The government had provided unprecedented protection to traders and institutions. Nearly 15,000 security personnel patrolled the streets today. Around 8,000 Samajwadi Party workers courted arrest and a few were hurt in a lathicharge by the police in the main Hazratganj market.

As a precautionary measure, the government had clamped Section 144 in Lucknow, though Samajwadi Party workers defied it for much of the day.

But it was a busy day for the administration as other Opposition parties chipped in as well, adding to the woes of the BJP government.

While the Congress began its 10-day “BJP gaddi chhodo” stir, the CPI-ML resorted to a rasta roko. Activists of the Poorvanchal Banao Manch attempted to gherao the Raj Bhavan and force the Governor to accept their petition for a separate Poorvanchal state.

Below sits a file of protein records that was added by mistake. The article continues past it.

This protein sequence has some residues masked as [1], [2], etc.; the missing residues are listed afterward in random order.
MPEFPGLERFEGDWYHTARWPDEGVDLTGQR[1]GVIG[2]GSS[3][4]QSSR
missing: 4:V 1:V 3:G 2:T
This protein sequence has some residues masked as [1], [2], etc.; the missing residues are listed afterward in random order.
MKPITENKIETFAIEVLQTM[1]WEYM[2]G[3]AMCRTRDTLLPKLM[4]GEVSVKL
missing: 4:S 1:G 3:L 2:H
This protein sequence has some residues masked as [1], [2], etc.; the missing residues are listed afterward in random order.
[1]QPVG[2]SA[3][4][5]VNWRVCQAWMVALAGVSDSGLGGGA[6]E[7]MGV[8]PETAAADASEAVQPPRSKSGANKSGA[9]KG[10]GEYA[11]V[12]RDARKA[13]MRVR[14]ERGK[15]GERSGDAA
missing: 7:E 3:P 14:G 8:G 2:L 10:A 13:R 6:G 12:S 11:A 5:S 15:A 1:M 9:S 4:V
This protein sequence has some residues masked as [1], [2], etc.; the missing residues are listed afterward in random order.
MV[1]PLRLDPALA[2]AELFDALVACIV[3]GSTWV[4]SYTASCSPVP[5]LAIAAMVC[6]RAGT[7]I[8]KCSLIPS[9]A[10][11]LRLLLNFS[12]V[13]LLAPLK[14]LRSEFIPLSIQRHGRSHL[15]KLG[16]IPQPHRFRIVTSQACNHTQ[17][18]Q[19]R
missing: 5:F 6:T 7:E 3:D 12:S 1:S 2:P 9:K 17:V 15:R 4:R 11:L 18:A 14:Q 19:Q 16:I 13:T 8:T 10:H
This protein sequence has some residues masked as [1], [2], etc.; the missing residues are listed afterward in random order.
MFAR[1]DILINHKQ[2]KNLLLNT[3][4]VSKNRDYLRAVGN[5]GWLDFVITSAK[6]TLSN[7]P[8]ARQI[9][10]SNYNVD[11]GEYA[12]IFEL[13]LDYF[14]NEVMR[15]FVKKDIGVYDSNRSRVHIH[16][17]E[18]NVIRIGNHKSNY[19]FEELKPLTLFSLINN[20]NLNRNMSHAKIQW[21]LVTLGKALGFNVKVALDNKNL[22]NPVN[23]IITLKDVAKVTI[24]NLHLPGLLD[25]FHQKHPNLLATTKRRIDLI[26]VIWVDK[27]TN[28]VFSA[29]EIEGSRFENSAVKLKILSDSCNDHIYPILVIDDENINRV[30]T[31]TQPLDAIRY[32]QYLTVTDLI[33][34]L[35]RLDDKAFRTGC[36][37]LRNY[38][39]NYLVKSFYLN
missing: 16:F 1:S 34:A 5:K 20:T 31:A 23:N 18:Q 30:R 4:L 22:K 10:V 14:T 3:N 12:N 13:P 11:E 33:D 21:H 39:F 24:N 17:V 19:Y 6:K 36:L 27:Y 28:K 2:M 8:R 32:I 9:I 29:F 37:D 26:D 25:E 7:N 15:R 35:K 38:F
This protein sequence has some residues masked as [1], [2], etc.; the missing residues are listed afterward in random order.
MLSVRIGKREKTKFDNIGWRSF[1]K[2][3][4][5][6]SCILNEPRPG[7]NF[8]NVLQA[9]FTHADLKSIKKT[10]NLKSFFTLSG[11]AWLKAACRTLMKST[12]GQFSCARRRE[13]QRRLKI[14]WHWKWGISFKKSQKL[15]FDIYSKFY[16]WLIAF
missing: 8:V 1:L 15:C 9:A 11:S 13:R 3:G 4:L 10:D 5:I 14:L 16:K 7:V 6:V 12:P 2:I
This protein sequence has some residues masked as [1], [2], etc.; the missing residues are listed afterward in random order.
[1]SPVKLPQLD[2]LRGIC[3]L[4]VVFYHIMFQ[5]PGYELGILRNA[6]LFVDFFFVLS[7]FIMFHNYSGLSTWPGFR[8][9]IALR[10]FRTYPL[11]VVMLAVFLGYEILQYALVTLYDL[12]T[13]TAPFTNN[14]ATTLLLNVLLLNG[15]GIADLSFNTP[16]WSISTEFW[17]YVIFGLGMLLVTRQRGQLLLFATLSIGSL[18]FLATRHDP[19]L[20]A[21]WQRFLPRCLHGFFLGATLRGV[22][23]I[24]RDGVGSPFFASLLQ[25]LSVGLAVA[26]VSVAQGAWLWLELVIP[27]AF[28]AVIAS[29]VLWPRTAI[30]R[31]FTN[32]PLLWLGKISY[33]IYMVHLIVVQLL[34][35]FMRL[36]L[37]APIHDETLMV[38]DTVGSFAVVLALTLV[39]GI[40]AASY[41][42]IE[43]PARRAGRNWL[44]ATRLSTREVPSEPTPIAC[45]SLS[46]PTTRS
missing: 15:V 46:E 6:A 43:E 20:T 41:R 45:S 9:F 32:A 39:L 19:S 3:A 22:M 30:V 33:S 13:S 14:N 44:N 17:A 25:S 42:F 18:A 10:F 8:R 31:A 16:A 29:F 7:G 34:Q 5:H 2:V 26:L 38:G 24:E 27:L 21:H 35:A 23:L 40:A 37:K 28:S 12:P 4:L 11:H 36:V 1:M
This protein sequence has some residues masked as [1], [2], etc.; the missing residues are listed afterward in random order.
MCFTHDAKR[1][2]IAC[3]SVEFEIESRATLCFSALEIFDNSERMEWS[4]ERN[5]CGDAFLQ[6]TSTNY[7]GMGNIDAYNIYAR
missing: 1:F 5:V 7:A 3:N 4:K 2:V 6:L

An angry Rajnath, who had yesterday threatened to deal “very firmly” with “mischief makers” of the Samajwadi Party, said the protests were a sign of the frustration within the party.

“Dalits have now realised that the SP and the BSP are not their messiahs as they have been totally unable to ensure development and progress of the backwards,” the chief minister said, adding: “They are desperate and frustrated because the Dalits are slowly coming towards the BJP.”

The chief minister has also denied reports that he will dissolve the Assembly for an early election. “Elections will be held as scheduled in March next year,” he said, adding, however, that it did not mean the party was not ready to face an early election.


Srinagar, Aug. 9: 
Farooq Abdullah’s Cabinet this evening decided to declare all the six districts of Jammu disturbed areas under the Armed Forces (Jammu and Kashmir) Special Powers Act, 1990.